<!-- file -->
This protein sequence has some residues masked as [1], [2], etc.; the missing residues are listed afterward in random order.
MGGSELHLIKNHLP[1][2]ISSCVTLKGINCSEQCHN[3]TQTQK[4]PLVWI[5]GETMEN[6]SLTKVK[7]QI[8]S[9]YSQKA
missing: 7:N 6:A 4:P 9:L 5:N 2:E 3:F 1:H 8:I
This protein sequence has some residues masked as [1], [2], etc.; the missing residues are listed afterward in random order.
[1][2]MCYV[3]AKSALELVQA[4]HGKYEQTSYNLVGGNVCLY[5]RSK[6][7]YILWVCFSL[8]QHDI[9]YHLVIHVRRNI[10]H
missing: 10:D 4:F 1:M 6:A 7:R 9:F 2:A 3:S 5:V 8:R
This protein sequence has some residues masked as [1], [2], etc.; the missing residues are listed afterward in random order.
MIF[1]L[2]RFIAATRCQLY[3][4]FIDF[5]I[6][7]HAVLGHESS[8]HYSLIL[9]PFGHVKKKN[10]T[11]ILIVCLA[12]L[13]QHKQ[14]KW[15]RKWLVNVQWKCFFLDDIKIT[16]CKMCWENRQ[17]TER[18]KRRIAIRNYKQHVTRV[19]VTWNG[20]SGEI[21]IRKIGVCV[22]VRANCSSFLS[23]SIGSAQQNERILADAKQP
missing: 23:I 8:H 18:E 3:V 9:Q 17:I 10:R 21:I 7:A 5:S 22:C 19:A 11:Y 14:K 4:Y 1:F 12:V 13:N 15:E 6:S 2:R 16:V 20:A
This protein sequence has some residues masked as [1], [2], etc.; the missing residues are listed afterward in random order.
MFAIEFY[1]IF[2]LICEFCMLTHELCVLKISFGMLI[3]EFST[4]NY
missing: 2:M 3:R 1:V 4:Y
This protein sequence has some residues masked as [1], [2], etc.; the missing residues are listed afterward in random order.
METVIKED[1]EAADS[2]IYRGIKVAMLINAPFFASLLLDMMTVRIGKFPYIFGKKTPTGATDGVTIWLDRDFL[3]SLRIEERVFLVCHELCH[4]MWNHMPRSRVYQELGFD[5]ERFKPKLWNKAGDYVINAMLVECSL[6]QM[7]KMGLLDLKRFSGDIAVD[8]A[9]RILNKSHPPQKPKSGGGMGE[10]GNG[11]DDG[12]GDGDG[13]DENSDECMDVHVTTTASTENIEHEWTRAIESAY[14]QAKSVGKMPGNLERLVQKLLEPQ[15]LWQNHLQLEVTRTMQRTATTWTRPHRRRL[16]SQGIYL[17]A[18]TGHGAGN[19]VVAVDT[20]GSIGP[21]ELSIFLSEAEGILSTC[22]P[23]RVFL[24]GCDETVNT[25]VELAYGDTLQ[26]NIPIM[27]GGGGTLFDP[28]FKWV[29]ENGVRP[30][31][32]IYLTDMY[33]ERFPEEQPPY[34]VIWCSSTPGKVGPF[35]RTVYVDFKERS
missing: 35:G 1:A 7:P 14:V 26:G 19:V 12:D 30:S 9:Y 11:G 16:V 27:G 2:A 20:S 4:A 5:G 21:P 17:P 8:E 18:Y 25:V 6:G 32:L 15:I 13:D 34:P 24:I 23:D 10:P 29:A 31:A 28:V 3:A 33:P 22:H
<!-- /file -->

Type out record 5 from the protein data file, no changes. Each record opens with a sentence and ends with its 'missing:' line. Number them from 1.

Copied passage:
This protein sequence has some residues masked as [1], [2], etc.; the missing residues are listed afterward in random order.
METVIKED[1]EAADS[2]IYRGIKVAMLINAPFFASLLLDMMTVRIGKFPYIFGKKTPTGATDGVTIWLDRDFL[3]SLRIEERVFLVCHELCH[4]MWNHMPRSRVYQELGFD[5]ERFKPKLWNKAGDYVINAMLVECSL[6]QM[7]KMGLLDLKRFSGDIAVD[8]A[9]RILNKSHPPQKPKSGGGMGE[10]GNG[11]DDG[12]GDGDG[13]DENSDECMDVHVTTTASTENIEHEWTRAIESAY[14]QAKSVGKMPGNLERLVQKLLEPQ[15]LWQNHLQLEVTRTMQRTATTWTRPHRRRL[16]SQGIYL[17]A[18]TGHGAGN[19]VVAVDT[20]GSIGP[21]ELSIFLSEAEGILSTC[22]P[23]RVFL[24]GCDETVNT[25]VELAYGDTLQ[26]NIPIM[27]GGGGTLFDP[28]FKWV[29]ENGVRP[30][31][32]IYLTDMY[33]ERFPEEQPPY[34]VIWCSSTPGKVGPF[35]RTVYVDFKERS
missing: 35:G 1:A 7:P 14:V 26:G 19:V 12:D 30:S 9:Y 11:G 16:V 27:G 2:A 20:S 4:A 5:G 21:P 17:P 8:E 18:Y 25:V 6:G 32:L 15:I 13:D 34:P 24:I 23:D 10:P 29:A 31:A 28:V 3:A 33:P 22:H